Forty Years On   ̶   A Memoir of St Helen’s Costessey 

The first designs for the church were the work of Chris Lambert, the architect of the curate’s house next door.  Chris was understandably put out when I took over, and I later came to understand how he felt when the same thing happened to me at St Elizabeth’s Earlham. Several churches were built on the edge of Norwich after the war, the majority being the brain child of Peter Codling, a Quaker.  Peter designed, among others, St Paul’s Tuckswood, St Matthew’s Thorpe Hamlet, the interdenominational church at Bowthorpe, and the strange extension to St Cuthbert’s Sprowston.  He was also a prolific builder of rectories.  Chris Lambert finally got his chance at St Luke’s on Aylsham Road.

EXTERIOR of St Helen’s

St Helen’s was built with a small labour force  ̶  of no more than half a dozen men at most  ̶  in about five months in the summer of 1972.  The thing I remember more than anything else about it was the cost  ̶  £17,500 all in, including the hymn number board and the pottery flower vases with lettering round the edge that were made by Godfrey Newcomb.  The roof tiles came from a Norfolk barn, and the bricks that form the cross in the gable were from Costessey Old Hall.  Just as work was about to begin I got cold feet about the windows  ̶  large square openings, one on each side.  There wasn’t time to get planning permission.  I just changed them.


I was lucky with the builders who got the job  ̶  Lushers of Sprowston (Bill Lusher lived in Costessey)  ̶   and in the two vicars I worked with  ̶  Canon David Maurice and the Rev Timothy Sedgley, and with their building committee. I was allowed to design everything, including the furniture, the kneelers, frontals and vestments (which were sewn by a group of local needleworkers), the processional cross, the foundation stone with its crossed “h” monogram in the floor, and the coloured glass.  The single-manual organ, made from second-hand parts by Bishops of Ipswich with “Let everything that hath breath praise the Lord” in cut-out plywood lettering on the front, followed in 1973.  The names of the people who donated to the building fund are stencilled on the sides of the roof trusses.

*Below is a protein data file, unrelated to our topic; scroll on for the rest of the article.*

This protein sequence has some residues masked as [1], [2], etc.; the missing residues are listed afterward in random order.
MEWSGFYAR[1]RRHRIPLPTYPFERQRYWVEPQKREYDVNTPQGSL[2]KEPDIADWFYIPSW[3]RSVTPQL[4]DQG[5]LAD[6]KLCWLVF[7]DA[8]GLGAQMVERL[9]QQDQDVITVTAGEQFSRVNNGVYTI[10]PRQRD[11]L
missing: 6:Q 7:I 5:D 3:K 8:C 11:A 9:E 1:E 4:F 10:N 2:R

I was keen to incorporate two other features. First, because I was tired of the system in old churches where you have to apply (and often wait months) for written permission to carry out the smallest alteration, everything inside the church was designed to be movable within minutes.  Second, to minimise the cost of maintenance, only two things needed painting  ̶  the flagpole, and the hinges on the outside doors.

I was not so lucky with the hall that was added on the side in 1978, a building which I kept below the height of the church by designing the sloping roofs and high-level windows around a central, flat-roofed well.  They were not a success as the only place for the water to go if the downpipes blocked was the floor inside, and I wasn’t altogether surprised when I made a visit ten or so years ago to find that my design had been replaced by a pyramid-shaped roof with a lantern on top.  It was, I suspect, the reason I wasn’t invited to the 25th anniversary celebrations of the church’s opening.


See Andrew’s web page AA Prints


Leave a Reply

Fill in your details below or click an icon to log in: Logo

You are commenting using your account. Log Out /  Change )

Google+ photo

You are commenting using your Google+ account. Log Out /  Change )

Twitter picture

You are commenting using your Twitter account. Log Out /  Change )

Facebook photo

You are commenting using your Facebook account. Log Out /  Change )


Connecting to %s

%d bloggers like this: